The Beatles' first manager, born in Liverpool on 19 September 1934. He first heard about the Beatles in the pages of Mersey Beat, the newspaper he stocked from July 1961 and for which he wrote record reviews. After visiting the Cavern during a lunchtime session on 9 November 1961 to see the group, he decided to sign them up and arranged for them to meet him at his office on 3 December 1961.

Epstein was punctilious and he was very irked when Paul turned up late for the meeting. George Harrison apologised saying, 'Sorry Mr Epstein. He's just been having a bath.' Epstein was not amused. 'This is disgraceful. He is going to be very late.'

'Late,' said George, 'but very clean.'

In 1961, when asked about the individual Beatles, Brian's comments on Paul were that he was 'probably the most changed Beatle. He's mellowed in character and thought. A fascinating character and a very loyal person. Doesn't like changes very much. He, probably more than the others, finds it more difficult to accept that he is playing to a cross-section of the public and not just to teenagers, or sub-teenagers, whom he feels are the Beatles' audience.'

In 1964 he commented, 'Paul can be temperamental and moody and difficult to deal with but I know him very well and he me. This means that we compromise on our clash of personalities. He is a great one for not wishing to hear about things, and if he doesn't want to know he switches himself off, puts one booted foot across his knee and pretends to read a newspaper.'

Brian also considered that Paul was very musical and his voice was more melodic than John's, commenting, 'Also, and this is vital to me, he has a great loyalty to the other Beatles and to the organisation around him. Therefore, I ignore his moods and hold him in high esteem. I would not care to lose him as a friend.'

Of the relationship between Brian and Paul, Beatles press agent Tony Barrow was to comment, 'Paul learned to conduct himself quickly and Brian felt overpowered. He recognised Paul as very forceful and was, on a personal basis, a little scared and uncertain of him. Paul was very much a social climber in those days. He liked to learn the etiquette of life from Brian.'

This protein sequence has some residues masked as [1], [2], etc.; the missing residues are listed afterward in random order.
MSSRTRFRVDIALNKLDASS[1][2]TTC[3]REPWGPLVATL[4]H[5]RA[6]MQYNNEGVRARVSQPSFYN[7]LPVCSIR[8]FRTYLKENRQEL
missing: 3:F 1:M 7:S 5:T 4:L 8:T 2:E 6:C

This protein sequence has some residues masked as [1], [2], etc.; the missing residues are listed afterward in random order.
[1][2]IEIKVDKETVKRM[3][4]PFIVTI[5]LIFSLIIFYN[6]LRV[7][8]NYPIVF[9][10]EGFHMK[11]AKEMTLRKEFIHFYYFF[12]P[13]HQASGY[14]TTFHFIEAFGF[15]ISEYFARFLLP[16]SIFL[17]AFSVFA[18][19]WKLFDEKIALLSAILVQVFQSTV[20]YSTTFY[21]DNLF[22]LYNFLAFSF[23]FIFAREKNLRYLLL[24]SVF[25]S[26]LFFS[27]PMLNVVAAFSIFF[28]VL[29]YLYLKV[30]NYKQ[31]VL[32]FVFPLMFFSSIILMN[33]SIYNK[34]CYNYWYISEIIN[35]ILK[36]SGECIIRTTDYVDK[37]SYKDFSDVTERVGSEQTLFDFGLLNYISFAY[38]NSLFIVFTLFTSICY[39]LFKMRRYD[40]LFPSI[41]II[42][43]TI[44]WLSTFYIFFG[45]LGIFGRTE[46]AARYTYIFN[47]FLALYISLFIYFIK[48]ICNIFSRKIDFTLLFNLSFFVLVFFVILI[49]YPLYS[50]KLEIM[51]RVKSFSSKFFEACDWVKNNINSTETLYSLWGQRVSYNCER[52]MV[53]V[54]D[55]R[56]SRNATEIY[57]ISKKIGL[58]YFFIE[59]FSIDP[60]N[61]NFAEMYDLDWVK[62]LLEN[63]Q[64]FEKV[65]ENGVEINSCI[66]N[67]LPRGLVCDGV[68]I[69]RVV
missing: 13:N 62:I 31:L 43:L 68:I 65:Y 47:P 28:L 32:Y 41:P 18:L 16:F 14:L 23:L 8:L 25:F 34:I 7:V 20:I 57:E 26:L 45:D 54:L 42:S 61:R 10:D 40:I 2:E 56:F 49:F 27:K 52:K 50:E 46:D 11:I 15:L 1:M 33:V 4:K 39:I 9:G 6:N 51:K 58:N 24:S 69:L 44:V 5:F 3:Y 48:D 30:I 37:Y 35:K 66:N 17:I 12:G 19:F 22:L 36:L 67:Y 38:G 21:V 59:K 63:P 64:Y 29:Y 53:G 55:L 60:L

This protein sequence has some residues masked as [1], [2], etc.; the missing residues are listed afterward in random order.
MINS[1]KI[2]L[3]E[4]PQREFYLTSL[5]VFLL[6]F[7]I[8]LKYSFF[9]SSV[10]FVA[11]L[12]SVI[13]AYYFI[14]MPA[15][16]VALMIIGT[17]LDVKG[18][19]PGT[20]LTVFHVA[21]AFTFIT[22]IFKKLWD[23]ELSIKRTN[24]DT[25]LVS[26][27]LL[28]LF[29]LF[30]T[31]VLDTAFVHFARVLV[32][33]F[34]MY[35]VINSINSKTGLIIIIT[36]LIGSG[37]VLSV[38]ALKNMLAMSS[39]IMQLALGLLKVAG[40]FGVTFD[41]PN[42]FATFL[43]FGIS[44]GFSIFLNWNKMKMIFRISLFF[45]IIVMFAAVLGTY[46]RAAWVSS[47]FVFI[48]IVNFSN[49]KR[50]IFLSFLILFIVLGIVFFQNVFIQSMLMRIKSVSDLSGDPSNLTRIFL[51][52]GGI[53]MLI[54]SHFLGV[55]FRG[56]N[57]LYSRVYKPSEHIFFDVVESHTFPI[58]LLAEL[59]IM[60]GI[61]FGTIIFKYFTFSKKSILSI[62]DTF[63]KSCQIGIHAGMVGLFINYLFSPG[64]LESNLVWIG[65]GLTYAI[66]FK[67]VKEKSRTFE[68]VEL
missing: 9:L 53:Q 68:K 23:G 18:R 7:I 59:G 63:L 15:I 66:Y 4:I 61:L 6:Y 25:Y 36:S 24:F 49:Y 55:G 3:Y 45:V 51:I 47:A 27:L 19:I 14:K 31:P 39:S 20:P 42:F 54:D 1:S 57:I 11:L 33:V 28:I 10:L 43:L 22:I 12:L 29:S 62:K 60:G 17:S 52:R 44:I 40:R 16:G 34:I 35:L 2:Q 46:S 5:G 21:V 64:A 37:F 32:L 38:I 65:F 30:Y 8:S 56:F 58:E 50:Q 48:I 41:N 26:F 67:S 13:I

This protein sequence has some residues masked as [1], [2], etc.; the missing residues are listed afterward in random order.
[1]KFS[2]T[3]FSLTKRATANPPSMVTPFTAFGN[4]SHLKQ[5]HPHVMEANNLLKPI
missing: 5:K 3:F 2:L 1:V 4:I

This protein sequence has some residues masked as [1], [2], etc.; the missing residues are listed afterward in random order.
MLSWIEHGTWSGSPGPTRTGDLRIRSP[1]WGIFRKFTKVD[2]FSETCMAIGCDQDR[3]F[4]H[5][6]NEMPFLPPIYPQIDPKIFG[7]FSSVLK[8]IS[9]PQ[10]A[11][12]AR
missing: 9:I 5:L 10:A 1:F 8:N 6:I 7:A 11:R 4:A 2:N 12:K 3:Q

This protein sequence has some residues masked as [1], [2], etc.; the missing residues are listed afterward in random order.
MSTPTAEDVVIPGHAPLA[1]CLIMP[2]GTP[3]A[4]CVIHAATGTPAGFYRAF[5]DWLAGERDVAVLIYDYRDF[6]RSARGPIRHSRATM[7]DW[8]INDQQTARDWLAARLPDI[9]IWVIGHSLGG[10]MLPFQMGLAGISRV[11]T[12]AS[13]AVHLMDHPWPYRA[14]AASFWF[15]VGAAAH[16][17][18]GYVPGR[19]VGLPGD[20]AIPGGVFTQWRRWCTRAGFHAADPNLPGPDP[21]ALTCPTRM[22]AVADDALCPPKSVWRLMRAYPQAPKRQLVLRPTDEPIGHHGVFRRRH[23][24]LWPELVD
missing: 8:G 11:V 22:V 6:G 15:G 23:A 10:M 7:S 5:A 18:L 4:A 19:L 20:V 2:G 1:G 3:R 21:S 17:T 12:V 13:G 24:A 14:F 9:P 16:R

In June 1967, when the story that Paul had admitted to taking LSD was about to be published in the British press, Paul phoned Brian the evening before the story appeared to tell him. Epstein had a sleepless night and then decided he would back Paul and also admit to taking LSD himself. He said, 'There were several reasons for this. One was certainly to make things easier for Paul. People don't particularly enjoy being lone wolves and I didn't feel like being dishonest and covering up, especially as I believe that an awful lot of good has come from hallucinatory drugs.'

On hearing of Brian's death on 27 August 1967, Paul said, 'This is a great shock. I am terribly upset.'

In 1997, when he heard that the Beatles Store in Liverpool planned a plaque to Brian Epstein, Paul sent a message: 'This event will ensure that Brian will be remembered for many years to come by people he cared about so much - his fellow Scousers. Having known and loved him, I feel I can say on his behalf, to the people of Liverpool, thank you very much.'

Equinox Club

A club in London's Leicester Square. On Thursday 30 September 1999 Paul made a special public appearance to promote his Run Devil Run album. He talked to the audience and presented them with a short behind-the-scenes film of the making of the album. He also had a ques-tion-and-answer session with the audience during which he admitted that there was a 'final' Beatles song in the vaults which hadn't been released yet. He was also presented with original 45s of two of the numbers he covered on the album, 'No Other Baby' by the Vipers and 'Shake a Hand' by Little Richard.

Escorts, The

A popular Liverpool band who never quite made the major league. They comprised Terry Sylvester (guitar), John Kinrade (guitar), Mike Gregory (bass) and Pete Clarke (drums).

Paul took an interest in the band and produced their single 'From Head to Toe'/'Night Time', issued in Britain on Columbia DB 8061 on 18 November 1966, but it fared no better than their previous releases. Paul also played tambourine on the A-side.

Elvis Costello recorded both numbers in the 1980s.

The Escorts disbanded towards the end of the 1960s and Terry and Mike joined the Swinging Bluejeans for a time, then Terry later became a member of the Hollies.